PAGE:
Thespian Festival 2020

A cloud of opaque white chemicals filled a school bus full of theatre members as they made their way to the State Thespian Festival. It turns out no part of the bus had exploded, somebody’s backpack was just leaning against a fire extinguisher that had lost its pin.

“We had to evacuate on the side of the highway, and then finally once everyone was cleared off because we thought the heater blew up,” junior Audrey Behar said. “But once we figured out that it was a fire extinguisher we went to a gas station and had to clean it up for an hour and then had to go back to Jonesboro, it was very fun.”

The  fire extinguisher fiasco wasn’t the only incident over the three day festival that caused distress for some of the theatre members.

“The judges sucked. The judges sucked so much. Out of like 30 schools they only gave two group acting superiors which has never happened before. It’s so stupid,” senior Drew Casey said. 

While no superior status was gained from group acting due to the judges only giving out two instead of the normal eight or more, the Tech Cats did place superior in every competition they were a part of.

“Threading is basically, you have to thread a sewing machine, so it’s thread and bobbin. You have to do it as fast as you can. I actually won a medal for it. It’s really intense, the funnest event out there,” Behar said. “At festival I got 30 seconds, but my fastest is actually 16 seconds. Our light guy Brian got 25 seconds in light hang and focus, and we got 30 something seconds in propshift.”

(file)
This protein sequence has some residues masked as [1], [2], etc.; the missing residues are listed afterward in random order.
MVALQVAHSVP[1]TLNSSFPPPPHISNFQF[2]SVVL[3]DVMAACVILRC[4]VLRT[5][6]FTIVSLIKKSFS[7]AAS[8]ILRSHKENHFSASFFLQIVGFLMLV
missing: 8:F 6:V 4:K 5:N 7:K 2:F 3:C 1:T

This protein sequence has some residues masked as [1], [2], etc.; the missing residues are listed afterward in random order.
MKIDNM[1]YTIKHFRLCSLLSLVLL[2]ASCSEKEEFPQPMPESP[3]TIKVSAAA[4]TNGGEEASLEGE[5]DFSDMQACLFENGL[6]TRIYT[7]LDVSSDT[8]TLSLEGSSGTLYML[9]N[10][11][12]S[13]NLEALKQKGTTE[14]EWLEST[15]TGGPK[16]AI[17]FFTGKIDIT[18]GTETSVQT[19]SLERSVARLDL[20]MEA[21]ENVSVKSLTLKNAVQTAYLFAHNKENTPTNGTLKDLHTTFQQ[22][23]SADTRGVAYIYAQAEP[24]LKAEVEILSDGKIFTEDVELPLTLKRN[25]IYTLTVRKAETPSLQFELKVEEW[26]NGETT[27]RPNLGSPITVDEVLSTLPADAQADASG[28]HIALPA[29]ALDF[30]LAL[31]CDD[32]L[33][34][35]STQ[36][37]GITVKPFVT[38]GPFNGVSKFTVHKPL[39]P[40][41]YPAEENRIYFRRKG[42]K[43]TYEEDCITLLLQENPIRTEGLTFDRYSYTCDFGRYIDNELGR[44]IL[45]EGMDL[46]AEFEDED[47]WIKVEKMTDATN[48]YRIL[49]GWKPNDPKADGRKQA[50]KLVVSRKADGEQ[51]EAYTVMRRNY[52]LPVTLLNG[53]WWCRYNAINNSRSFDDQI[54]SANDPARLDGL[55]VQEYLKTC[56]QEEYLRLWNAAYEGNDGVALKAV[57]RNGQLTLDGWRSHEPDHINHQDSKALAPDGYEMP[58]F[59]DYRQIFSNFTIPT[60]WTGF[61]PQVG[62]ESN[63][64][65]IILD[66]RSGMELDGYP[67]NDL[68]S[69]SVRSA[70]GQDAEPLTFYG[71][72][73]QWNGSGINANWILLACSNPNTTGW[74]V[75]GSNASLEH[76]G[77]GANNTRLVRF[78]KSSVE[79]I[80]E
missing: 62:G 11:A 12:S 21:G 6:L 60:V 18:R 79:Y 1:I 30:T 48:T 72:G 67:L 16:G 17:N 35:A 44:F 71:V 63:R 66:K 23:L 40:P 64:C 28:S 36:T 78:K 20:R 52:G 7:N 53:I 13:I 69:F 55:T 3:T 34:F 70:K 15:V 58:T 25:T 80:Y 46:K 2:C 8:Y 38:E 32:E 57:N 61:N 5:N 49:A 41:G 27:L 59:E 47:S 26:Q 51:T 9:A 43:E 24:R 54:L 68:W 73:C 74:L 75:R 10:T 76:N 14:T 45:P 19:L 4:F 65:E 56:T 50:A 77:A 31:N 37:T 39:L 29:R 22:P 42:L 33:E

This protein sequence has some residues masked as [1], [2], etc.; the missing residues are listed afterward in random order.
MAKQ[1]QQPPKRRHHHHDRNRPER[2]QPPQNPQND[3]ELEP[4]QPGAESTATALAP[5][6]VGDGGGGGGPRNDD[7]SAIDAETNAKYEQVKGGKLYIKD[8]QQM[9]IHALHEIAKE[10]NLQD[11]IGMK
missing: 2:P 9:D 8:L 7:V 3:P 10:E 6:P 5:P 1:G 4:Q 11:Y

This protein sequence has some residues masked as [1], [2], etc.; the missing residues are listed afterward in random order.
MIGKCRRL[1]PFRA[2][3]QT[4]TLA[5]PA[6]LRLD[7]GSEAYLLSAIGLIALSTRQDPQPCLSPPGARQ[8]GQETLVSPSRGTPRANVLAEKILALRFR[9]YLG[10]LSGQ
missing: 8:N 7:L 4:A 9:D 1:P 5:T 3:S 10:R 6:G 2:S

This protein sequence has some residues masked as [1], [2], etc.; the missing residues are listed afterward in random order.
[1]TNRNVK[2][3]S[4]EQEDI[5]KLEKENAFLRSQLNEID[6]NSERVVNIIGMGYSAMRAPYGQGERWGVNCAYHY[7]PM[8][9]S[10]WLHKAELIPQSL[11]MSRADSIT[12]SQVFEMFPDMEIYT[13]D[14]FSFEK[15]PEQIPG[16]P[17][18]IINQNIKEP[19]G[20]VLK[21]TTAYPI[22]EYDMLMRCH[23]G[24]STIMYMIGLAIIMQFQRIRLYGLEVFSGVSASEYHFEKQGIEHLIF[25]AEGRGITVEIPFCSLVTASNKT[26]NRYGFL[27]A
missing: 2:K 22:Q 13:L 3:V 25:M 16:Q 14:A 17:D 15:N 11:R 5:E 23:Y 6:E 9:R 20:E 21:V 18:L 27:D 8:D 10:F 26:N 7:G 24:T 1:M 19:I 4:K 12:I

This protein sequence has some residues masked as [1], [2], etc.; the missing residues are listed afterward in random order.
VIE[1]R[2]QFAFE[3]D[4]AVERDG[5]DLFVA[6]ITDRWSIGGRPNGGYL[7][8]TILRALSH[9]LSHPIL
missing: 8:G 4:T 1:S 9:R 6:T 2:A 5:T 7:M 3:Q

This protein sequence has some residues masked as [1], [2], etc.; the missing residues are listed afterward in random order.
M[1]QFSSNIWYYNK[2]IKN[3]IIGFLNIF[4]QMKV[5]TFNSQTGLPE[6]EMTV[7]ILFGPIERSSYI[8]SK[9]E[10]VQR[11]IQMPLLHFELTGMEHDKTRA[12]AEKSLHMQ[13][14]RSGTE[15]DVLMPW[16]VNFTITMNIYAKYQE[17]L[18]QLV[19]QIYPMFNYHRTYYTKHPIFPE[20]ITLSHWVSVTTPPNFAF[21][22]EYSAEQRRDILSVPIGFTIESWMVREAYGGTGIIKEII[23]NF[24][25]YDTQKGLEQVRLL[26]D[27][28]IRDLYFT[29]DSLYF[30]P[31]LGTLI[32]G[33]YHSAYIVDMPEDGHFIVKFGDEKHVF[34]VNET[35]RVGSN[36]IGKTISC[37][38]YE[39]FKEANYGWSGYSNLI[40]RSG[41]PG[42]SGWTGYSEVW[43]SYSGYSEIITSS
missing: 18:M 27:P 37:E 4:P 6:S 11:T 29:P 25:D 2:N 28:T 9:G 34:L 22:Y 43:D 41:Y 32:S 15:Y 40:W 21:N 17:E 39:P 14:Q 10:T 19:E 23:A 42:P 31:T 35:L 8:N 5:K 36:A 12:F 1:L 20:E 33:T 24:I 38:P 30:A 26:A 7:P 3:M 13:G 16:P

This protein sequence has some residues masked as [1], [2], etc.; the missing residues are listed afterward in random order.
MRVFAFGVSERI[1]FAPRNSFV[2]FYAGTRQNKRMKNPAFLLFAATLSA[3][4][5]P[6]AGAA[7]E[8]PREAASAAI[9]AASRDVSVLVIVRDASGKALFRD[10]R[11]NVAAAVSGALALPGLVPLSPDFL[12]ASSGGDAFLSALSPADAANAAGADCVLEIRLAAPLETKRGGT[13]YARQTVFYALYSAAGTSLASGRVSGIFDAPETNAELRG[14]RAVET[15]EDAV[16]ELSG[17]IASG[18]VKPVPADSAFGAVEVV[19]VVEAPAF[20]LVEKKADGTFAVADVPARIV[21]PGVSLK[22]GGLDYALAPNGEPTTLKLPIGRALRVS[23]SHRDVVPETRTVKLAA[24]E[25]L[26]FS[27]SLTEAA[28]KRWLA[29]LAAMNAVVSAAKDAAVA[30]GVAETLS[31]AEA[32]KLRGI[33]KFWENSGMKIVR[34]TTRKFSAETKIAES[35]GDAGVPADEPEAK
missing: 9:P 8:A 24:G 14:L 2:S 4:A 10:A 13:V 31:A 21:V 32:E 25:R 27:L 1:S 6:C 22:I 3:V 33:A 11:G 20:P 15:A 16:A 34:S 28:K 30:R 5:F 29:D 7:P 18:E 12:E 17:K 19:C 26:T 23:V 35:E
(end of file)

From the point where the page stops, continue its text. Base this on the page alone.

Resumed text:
Onsite competitions were not the only thing to do while at the festival; there were a variety of workshops students could attend or you could even just sit and watch other schools and individuals perform all day.

“My favorite workshops were actually the dance workshops, me and the other freshman Briggs have come back and for the last few days have been teaching the dances to our class. They also had a bunch of fun improv classes,” freshman Tommie Carnahan said. 

When the three days of the festival came to an end, there were hardly any dry eyes in sight as many of the Troupe 7262 members said goodbye to the festival for the last time.

“Everyone cried on the last day. We’re very sentimental in tech and theatre, everyone cried their eyes out. I didn’t see one person not cry. It’s like tradition to cry,” Behar said.

There actually was one person who created a tradition of their own, to not cry no matter what at the end of festival.

“I did not cry, I still retain my three year record of not crying during the closing ceremonies at festivals, which most people have lost,” Casey said. “I’m just not a crying person, I don’t cry that much.” 

Even though Casey is the president of Troupe 7262 he is excited to go out into the real world, to be out of public education and experience things he’s never done before. The state thespian festival gave him that feeling of freedom for three years but overall, he’s ready to leave.    

“It’s been fun, but I am getting the hell out of here,” Casey said.